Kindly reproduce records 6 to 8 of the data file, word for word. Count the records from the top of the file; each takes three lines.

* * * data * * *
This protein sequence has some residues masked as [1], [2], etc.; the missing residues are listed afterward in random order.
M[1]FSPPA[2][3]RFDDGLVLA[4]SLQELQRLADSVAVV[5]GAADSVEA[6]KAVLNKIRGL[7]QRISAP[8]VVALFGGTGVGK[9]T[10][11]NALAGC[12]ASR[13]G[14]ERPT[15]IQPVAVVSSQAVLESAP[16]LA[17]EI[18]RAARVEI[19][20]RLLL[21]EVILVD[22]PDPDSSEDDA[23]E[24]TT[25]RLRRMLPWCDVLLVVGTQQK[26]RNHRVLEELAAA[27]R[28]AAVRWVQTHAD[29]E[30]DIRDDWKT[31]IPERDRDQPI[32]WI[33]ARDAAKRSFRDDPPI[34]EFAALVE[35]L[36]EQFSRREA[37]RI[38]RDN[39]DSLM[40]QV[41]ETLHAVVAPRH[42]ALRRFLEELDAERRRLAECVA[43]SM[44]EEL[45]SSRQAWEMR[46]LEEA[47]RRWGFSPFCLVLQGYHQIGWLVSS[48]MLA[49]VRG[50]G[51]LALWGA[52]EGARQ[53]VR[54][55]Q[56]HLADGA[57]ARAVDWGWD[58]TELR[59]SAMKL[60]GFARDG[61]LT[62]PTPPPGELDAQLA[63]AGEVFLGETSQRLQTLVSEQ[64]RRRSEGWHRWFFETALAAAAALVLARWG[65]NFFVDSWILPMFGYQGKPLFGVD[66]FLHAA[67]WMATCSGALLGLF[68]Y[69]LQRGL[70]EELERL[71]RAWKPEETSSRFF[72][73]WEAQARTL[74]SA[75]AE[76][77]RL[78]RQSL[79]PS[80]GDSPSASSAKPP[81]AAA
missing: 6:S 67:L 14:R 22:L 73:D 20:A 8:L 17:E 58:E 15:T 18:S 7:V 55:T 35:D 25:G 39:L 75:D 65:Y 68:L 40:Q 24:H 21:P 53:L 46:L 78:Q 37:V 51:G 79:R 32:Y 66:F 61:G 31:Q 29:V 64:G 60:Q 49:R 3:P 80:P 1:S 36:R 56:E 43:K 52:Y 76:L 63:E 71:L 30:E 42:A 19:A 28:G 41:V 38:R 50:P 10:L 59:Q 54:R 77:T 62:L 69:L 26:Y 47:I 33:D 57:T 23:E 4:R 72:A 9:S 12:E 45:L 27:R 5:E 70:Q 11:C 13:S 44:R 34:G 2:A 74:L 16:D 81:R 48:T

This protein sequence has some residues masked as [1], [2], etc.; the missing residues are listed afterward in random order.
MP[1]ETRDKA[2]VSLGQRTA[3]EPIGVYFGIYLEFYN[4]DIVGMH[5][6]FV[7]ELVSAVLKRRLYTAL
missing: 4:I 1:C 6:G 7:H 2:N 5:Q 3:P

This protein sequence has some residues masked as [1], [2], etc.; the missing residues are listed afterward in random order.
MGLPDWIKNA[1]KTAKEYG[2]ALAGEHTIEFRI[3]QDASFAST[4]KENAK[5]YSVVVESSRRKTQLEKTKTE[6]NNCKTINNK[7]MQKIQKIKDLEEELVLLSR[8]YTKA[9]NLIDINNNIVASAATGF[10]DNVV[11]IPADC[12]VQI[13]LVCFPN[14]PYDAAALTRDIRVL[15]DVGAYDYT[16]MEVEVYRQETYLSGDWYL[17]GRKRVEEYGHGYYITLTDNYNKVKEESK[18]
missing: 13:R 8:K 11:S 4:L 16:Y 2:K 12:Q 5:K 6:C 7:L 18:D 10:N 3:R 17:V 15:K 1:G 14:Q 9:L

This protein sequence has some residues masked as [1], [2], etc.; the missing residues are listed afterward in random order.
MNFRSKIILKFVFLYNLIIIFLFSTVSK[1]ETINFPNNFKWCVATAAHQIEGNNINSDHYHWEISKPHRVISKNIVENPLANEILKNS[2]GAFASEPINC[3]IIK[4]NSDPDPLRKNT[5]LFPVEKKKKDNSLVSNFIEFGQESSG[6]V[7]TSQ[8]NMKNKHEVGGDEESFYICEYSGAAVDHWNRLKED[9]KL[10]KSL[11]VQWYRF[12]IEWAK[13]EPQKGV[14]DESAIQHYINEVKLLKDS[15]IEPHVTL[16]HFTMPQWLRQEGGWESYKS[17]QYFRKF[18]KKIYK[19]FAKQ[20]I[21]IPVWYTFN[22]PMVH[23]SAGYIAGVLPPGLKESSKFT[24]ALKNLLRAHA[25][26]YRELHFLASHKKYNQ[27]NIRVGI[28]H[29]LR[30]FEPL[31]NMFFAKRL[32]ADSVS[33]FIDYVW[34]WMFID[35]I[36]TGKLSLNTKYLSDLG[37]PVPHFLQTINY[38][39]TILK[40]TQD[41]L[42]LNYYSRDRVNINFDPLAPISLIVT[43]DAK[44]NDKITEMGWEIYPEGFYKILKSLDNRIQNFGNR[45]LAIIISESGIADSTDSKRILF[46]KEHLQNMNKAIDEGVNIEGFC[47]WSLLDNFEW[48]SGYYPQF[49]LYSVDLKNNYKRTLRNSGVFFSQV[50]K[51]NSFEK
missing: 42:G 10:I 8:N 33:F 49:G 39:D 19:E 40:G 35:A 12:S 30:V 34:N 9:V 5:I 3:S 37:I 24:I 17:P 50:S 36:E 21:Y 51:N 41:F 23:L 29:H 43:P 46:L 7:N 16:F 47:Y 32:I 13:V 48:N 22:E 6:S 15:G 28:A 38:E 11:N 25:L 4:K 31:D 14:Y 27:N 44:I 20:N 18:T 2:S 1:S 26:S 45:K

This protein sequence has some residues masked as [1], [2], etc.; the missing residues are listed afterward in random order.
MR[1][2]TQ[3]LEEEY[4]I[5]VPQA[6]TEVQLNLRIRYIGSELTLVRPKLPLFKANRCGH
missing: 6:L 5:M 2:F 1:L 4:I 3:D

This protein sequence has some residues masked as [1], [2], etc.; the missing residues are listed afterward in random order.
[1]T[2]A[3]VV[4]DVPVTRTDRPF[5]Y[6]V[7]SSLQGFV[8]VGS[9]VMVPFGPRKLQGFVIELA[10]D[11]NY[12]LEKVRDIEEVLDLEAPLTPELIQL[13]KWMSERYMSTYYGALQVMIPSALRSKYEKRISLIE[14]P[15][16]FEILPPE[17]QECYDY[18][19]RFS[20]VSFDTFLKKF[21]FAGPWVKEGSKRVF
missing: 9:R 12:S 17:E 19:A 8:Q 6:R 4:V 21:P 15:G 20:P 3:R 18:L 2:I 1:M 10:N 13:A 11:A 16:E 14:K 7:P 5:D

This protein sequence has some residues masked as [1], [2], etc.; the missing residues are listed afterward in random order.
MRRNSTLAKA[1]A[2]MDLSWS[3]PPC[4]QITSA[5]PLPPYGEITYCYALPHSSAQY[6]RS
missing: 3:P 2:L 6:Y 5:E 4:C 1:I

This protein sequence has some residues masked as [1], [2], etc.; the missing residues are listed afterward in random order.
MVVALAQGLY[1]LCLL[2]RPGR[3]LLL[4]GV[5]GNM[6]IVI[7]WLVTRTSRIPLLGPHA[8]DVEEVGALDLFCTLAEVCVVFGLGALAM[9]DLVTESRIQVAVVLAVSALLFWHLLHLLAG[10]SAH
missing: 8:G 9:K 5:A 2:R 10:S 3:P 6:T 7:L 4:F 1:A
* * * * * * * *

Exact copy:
This protein sequence has some residues masked as [1], [2], etc.; the missing residues are listed afterward in random order.
[1]T[2]A[3]VV[4]DVPVTRTDRPF[5]Y[6]V[7]SSLQGFV[8]VGS[9]VMVPFGPRKLQGFVIELA[10]D[11]NY[12]LEKVRDIEEVLDLEAPLTPELIQL[13]KWMSERYMSTYYGALQVMIPSALRSKYEKRISLIE[14]P[15][16]FEILPPE[17]QECYDY[18][19]RFS[20]VSFDTFLKKF[21]FAGPWVKEGSKRVF
missing: 9:R 12:S 17:E 19:A 8:Q 6:R 4:V 21:P 15:G 20:P 3:R 18:L 2:I 1:M 10:N 13:A 11:A 16:E 14:K 7:P 5:D

This protein sequence has some residues masked as [1], [2], etc.; the missing residues are listed afterward in random order.
MRRNSTLAKA[1]A[2]MDLSWS[3]PPC[4]QITSA[5]PLPPYGEITYCYALPHSSAQY[6]RS
missing: 3:P 2:L 6:Y 5:E 4:C 1:I

This protein sequence has some residues masked as [1], [2], etc.; the missing residues are listed afterward in random order.
MVVALAQGLY[1]LCLL[2]RPGR[3]LLL[4]GV[5]GNM[6]IVI[7]WLVTRTSRIPLLGPHA[8]DVEEVGALDLFCTLAEVCVVFGLGALAM[9]DLVTESRIQVAVVLAVSALLFWHLLHLLAG[10]SAH
missing: 8:G 9:K 5:A 2:R 10:S 3:P 6:T 7:L 4:F 1:A